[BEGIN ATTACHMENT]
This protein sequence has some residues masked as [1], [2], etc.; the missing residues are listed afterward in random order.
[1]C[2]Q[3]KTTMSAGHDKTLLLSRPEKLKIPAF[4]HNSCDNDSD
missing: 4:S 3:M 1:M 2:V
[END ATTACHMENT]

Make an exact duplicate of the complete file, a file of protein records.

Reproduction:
This protein sequence has some residues masked as [1], [2], etc.; the missing residues are listed afterward in random order.
[1]C[2]Q[3]KTTMSAGHDKTLLLSRPEKLKIPAF[4]HNSCDNDSD
missing: 4:S 3:M 1:M 2:V